Over the past two years, Cincinnatians have come to love the Cincinnati Food Truck Association’s Food Truck Fest. For this year’s festival, the decision was made to move the event to Blue Ash’s newly renovated Summit Park, and the event garnered its biggest turnout to date.
 
Innovation News:

FounderCon 2016 is coming to Cincinnati in October, a “dream come true” for local startups (Jan. 19)
Cintrifuse played a huge part in bringing 1,000 startup founders and entrepreneurs from around the world to Cincinnati for Techstars’ annual FounderCon. Soapbox attended the event this fall — you can read the follow-up story here.
 
St. X grads design unique language-learning platform, launch Kickstarter campaign (April 19)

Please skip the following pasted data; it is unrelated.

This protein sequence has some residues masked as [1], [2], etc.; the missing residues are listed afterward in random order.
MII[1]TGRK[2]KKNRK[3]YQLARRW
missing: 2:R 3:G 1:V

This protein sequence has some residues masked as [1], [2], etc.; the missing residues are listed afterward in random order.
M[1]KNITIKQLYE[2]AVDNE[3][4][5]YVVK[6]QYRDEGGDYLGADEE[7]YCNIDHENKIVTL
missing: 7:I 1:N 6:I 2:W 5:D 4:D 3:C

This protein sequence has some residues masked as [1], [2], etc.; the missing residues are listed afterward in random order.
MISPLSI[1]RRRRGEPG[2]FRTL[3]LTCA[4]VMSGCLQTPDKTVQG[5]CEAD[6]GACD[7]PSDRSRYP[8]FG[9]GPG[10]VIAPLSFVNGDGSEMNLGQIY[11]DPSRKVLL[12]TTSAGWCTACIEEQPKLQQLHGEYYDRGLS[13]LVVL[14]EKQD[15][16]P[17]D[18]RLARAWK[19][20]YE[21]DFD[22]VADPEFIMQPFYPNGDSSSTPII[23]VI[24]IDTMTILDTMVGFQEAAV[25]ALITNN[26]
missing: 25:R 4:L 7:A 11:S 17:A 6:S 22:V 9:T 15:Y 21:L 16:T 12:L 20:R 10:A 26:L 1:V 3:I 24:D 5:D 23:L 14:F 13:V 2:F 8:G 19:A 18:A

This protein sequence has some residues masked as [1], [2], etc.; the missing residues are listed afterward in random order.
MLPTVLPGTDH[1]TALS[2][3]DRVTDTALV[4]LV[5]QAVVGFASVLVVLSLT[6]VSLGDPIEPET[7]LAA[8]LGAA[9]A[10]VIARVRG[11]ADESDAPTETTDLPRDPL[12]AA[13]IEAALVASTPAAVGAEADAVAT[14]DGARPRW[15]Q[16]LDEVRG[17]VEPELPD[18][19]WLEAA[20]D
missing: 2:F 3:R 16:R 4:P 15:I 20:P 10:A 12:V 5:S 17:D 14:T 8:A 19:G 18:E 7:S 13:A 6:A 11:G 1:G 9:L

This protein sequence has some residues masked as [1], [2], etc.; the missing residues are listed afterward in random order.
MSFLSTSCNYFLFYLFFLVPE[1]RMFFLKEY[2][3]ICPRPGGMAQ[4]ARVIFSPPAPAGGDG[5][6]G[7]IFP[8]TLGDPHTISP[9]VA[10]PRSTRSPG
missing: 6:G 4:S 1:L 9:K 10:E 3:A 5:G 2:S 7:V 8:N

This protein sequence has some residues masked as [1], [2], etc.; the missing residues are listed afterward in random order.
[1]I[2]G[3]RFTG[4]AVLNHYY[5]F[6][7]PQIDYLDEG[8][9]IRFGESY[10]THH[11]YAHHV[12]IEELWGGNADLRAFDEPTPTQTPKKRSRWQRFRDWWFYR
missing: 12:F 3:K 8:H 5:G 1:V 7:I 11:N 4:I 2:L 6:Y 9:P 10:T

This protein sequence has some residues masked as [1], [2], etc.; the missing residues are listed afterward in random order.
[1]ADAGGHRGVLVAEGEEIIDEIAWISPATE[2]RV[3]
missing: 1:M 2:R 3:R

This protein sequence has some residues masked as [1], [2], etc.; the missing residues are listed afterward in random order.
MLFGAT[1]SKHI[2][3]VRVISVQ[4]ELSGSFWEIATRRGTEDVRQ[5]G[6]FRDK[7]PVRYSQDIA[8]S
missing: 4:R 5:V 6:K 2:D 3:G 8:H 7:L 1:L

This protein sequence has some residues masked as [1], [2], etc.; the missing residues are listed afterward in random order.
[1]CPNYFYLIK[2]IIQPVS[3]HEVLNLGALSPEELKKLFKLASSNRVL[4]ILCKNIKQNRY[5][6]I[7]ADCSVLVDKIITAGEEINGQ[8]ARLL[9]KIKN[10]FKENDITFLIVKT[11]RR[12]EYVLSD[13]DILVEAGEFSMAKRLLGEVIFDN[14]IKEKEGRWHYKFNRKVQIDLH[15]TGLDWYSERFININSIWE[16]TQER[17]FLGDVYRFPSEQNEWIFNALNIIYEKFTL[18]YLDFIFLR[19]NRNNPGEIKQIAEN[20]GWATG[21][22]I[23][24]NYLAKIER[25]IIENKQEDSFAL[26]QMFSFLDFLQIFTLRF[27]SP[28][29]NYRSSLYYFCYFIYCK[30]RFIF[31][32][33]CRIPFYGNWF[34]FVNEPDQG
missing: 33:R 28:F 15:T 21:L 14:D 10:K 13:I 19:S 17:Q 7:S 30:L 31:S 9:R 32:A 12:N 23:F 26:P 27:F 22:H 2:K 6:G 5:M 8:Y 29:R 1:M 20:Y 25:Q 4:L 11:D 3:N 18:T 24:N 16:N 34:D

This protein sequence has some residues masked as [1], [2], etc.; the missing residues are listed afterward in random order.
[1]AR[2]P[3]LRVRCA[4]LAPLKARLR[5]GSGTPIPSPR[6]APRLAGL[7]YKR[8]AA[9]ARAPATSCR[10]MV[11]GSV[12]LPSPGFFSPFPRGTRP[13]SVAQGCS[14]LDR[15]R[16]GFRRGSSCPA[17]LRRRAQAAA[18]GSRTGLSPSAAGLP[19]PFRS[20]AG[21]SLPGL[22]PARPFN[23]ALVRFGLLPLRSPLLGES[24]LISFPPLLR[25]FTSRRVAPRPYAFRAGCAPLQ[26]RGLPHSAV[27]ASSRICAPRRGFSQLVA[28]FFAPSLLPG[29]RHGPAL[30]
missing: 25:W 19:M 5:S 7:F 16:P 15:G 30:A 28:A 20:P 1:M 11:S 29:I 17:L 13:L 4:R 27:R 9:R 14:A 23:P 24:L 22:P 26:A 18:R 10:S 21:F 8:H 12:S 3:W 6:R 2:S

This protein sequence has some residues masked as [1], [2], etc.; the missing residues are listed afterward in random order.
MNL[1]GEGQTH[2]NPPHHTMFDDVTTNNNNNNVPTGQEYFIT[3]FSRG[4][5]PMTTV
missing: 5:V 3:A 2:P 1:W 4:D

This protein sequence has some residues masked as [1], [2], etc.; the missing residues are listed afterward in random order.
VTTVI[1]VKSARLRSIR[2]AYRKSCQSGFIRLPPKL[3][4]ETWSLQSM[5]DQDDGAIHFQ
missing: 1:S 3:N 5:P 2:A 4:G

This spring, three St. Xavier graduates and a PhD candidate in linguistics launched their personalized language-learning platform, Lingohop. Lessons include four-minute sessions that ask users questions in different languages. A public launch is still in the works.
 
Arts Atlas data tool to help local arts organizations target programming to underserved communities (June 6)
ArtsWave’s Arts Atlas is the first of its kind in the country. It integrates data about arts organizations and their programming with demographic data.
 
New chapter of the Founder Institute helps cultivate startup ecosystem (Sept. 5)
This fall, Founder Institute, which was established in 2009, started its first class in Cincinnati. The 14-week program is designed for those who aren’t ready to quit their day jobs but are still interested in getting a concept off the ground.
 
For Good: